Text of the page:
What is pool shock?

Pool shock is a process of adding chemicals to kill all organic substance causing diseases, infections and algae formation. The most common pool chemical used to shock a swimming pool is chlorine because it is inexpensive and effective.

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Why shock your pool?

It is necessary to shock your swimming pool simply because it kills the bacteria and other organics on a molecular level, thus, neutralizing and oxidizing these harmful contaminants, which makes your pool germ-free and safe.

When to shock your pool?

You can shock your pool whenever it needs it. Pool professionals suggest that you shock your pool a minimum of once per month. Although, it is still best to shock your swimming pool once a week or more frequently.  Conditions like heavy rain, storms, hot temperatures, or using your pool heavily indicates a need for frequent shocking.

However, the best indicator is the chlorine level.  As guidelines for normal chlorine values, the recommended free chlorine level is 0.5-1.5 ppm, 0-0.5 ppm for combined chlorine level and 0.5-1.5 ppm for total chlorine level. If the chlorine level is below the recommended levels, then it is time to shock your pool.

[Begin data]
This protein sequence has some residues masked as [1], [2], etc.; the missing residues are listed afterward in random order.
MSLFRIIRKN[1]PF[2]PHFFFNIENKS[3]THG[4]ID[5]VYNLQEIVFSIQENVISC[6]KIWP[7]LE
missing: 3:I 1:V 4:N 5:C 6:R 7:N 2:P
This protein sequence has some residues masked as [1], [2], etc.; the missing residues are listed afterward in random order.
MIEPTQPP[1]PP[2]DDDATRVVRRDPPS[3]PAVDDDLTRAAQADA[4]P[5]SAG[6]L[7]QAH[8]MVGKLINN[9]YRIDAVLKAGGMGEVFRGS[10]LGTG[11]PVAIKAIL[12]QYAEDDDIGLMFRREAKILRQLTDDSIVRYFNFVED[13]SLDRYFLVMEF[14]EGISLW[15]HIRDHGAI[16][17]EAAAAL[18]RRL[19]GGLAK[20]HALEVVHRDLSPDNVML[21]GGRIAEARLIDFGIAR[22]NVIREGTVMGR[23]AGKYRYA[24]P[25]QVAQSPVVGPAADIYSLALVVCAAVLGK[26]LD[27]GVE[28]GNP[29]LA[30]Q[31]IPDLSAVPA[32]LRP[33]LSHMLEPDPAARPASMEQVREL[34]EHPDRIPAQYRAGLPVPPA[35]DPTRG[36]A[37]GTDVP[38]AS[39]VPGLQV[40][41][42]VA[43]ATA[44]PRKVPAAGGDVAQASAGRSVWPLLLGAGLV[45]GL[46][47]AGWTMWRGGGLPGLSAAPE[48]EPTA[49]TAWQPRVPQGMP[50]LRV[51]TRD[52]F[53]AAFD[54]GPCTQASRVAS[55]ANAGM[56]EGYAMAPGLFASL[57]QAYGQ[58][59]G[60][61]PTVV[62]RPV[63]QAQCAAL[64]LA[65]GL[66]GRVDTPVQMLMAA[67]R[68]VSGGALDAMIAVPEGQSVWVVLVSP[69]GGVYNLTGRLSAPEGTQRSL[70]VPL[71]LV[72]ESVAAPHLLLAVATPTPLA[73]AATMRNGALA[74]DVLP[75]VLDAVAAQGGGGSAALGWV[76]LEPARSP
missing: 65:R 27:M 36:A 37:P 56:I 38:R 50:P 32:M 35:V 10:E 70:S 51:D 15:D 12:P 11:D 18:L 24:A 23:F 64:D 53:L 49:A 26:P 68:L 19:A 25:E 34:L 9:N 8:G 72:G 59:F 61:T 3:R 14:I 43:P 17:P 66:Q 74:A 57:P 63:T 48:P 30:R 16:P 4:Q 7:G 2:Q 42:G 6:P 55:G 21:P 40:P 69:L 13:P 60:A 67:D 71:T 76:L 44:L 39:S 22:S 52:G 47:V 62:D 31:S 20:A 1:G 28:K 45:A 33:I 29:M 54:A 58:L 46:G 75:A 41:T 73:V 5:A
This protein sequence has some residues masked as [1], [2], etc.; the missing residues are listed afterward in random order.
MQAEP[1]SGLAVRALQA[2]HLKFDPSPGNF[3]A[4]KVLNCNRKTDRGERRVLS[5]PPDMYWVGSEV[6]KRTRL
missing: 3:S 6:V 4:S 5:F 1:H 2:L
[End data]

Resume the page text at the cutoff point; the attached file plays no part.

You should also add chlorine at the right time. It is best to shock your pool during the night. The chlorine works better when added during the night because there is no UV light coming from the sun. UV light affects the chlorine, making it weak and less effective.

Which pool shock to use?

Pool shocks come in granular and liquid forms; however, professionals use granular pool shock more often than liquid form. Granular pool shock contains 47% chlorine and is available in concentrations up to 75%, while liquid pool shock contains only 10% chlorine and 90% salt water. Swimming Pool Maintenance

How to shock your pool?

Shocking your pool takes a lot of hard work and expertise, which is best left for professionals to do. However, for you to have an idea on how to do it, below are the steps on How to Shock Your Pool the Easy Way.

  1. Perform a water chemistry test by taking a sample of the pool water. A specific amount of water is necessary for accurate readings.
  2. Determine the water’s free chlorine level and total chlorine level. If both readings are the same, then there is no combined chlorine level. However, if the total chlorine level is more than the free chlorine level, this indicates your combined chlorine level.
  3. Calculate the amount of free chlorine needed. For every 1 ppm worth of combined chlorine, you must add 10 ppm of chlorine to remove it.
  4. Add chlorine to the swimming pool according to your calculation.

It is important to ask pool experts for help to determine the proper ratio of chlorine to pool water to achieve proper treatment. Pool Doctor of the Palm Beaches offers pool shock treatment and other pool products and services. You can contact them at (561) 203-0270 or browse their website at You can also subscribe to their Pool Podcast on iTunes and via RSS.